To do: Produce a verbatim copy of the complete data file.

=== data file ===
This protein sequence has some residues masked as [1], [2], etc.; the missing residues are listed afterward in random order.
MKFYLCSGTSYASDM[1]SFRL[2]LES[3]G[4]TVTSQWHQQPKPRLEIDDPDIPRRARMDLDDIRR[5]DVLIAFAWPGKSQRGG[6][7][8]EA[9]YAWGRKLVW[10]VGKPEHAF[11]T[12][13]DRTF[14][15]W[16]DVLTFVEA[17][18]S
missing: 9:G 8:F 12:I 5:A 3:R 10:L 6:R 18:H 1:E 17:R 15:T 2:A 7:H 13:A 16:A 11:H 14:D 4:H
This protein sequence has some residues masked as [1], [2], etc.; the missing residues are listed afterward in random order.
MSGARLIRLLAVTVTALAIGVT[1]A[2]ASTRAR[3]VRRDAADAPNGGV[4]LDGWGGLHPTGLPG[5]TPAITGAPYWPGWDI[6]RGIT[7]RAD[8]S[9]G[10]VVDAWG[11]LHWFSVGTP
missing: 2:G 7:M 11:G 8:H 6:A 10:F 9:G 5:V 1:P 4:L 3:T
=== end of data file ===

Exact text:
This protein sequence has some residues masked as [1], [2], etc.; the missing residues are listed afterward in random order.
MKFYLCSGTSYASDM[1]SFRL[2]LES[3]G[4]TVTSQWHQQPKPRLEIDDPDIPRRARMDLDDIRR[5]DVLIAFAWPGKSQRGG[6][7][8]EA[9]YAWGRKLVW[10]VGKPEHAF[11]T[12][13]DRTF[14][15]W[16]DVLTFVEA[17][18]S
missing: 9:G 8:F 12:I 5:A 3:R 10:L 6:R 18:H 1:E 17:R 15:T 2:A 7:H 13:A 16:A 11:H 14:D 4:H
This protein sequence has some residues masked as [1], [2], etc.; the missing residues are listed afterward in random order.
MSGARLIRLLAVTVTALAIGVT[1]A[2]ASTRAR[3]VRRDAADAPNGGV[4]LDGWGGLHPTGLPG[5]TPAITGAPYWPGWDI[6]RGIT[7]RAD[8]S[9]G[10]VVDAWG[11]LHWFSVGTP
missing: 2:G 7:M 11:G 8:H 6:A 10:F 9:G 5:V 1:P 4:L 3:T